Trump Agreements Seek to Tie Biden’s Hands on Immigration

January 26, 2021by Elliot Spagat, Associated Press
U.S. Immigration and Customs Enforcement (ICE) officers detain a man during an operation in Escondido, Calif. During the Trump administration's final weeks, the Department of Homeland Security quietly signed agreements with at least four states that threaten to temporarily derail President Joe Biden's efforts to undo his predecessor's immigration policies. (AP Photo/Gregory Bull, File)

SAN DIEGO (AP) — During the Trump administration’s final weeks, the Department of Homeland Security quietly signed agreements with at least four states that threaten to temporarily derail President Joe Biden’s efforts to undo his predecessor’s immigration policies.

The agreements say Arizona, Indiana, Louisiana and Texas are entitled to a 180-day consultation period before executive branch policy changes take effect. The Biden administration rejects that argument on grounds that immigration is solely the federal government’s responsibility under the Constitution.

Former President Donald Trump relied heavily on executive powers for his immigration agenda because he was unable to build enough support for his policies in Congress. Now some of his supporters say Biden is going too far in doing the same to reverse them.

The first legal test is in Texas, where the Republican governor and attorney general are challenging the Democratic president’s 100-day moratorium on deportations, which took effect Friday.

The Homeland Security Department told lawmakers shortly before Biden’s inauguration last week that it reached nine agreements, mostly with states, according to a congressional official speaking on condition of anonymity to discuss information that is not yet publicly available.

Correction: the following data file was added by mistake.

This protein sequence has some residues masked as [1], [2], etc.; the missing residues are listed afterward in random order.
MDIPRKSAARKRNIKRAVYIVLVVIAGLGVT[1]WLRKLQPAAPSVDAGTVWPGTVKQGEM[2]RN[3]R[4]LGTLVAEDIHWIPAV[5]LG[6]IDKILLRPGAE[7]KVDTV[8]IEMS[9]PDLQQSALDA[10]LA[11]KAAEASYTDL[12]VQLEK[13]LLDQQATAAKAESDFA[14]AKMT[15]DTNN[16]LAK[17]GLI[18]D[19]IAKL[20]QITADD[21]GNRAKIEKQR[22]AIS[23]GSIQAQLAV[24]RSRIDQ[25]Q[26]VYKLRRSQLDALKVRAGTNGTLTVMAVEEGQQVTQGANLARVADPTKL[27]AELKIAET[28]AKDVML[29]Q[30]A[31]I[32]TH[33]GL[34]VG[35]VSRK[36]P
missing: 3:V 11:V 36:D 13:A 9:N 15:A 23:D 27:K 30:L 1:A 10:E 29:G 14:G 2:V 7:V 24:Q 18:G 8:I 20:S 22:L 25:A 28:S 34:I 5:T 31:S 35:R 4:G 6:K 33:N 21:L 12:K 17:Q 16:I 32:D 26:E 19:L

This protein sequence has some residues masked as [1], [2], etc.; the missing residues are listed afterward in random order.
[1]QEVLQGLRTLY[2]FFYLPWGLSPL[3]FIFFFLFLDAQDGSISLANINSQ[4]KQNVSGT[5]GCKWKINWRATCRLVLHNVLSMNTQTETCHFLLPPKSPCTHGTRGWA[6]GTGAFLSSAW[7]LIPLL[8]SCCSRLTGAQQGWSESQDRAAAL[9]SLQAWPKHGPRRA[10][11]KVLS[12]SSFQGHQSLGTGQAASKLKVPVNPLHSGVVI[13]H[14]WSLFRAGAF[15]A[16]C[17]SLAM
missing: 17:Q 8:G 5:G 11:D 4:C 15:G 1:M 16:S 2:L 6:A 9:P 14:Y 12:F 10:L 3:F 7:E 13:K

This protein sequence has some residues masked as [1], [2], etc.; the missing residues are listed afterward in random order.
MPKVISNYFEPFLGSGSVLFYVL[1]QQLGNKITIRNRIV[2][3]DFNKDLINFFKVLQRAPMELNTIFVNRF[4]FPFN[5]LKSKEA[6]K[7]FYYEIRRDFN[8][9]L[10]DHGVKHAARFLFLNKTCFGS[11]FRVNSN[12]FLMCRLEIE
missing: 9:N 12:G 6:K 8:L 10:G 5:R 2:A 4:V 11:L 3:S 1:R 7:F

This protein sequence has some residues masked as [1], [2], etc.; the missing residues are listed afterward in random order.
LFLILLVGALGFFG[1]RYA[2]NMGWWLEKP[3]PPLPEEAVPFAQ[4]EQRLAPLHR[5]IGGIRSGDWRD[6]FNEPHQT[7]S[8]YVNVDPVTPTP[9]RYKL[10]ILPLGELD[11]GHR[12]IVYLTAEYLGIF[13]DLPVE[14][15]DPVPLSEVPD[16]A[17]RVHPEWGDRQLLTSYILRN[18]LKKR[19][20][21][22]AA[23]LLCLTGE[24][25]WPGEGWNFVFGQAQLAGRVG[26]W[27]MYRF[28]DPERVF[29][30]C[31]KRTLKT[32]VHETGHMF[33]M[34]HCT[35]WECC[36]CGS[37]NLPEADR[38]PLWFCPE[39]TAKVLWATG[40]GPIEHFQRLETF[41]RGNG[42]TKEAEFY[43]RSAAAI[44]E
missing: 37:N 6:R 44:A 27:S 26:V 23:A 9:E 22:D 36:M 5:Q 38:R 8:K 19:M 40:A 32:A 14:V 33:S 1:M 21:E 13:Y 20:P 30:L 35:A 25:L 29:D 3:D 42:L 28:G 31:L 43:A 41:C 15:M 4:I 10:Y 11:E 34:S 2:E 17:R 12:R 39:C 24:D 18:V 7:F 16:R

The department declined to comment, citing the lawsuit. The Trump administration, usually eager to trumpet immigration enforcement, stayed publicly quiet on the agreements, which were first reported by BuzzFeed News.

The nine-page agreements known as Sanctuary for Americans First Enactment, or SAFE, are expansive. They require that state and local governments get 180 days’ notice of changes in the number of immigration agents, the number of people released from from immigration custody, enforcement priorities, asylum criteria and who qualifies for legal status.

Without offering evidence, the agreements say looser enforcement can hurt education, health care, housing and jobs.

Sheriff Sam Page of Rockingham County, North Carolina, on the Virginia border, signed an agreement on Dec. 22.

“Any incoming administration is likely to make changes in policy,” the sheriff said. “Policy changes at the federal level affect us on the local level. It is our hope that the SAFE agreement will foster timely communications about any significant forthcoming policy changes. We are simply asking for notice of these changes.”

Louisiana Attorney General Jeff Landry, a Republican, signed an agreement on Dec. 15 to “stem the tide of illegal immigration,” spokesman Cory Dennis said.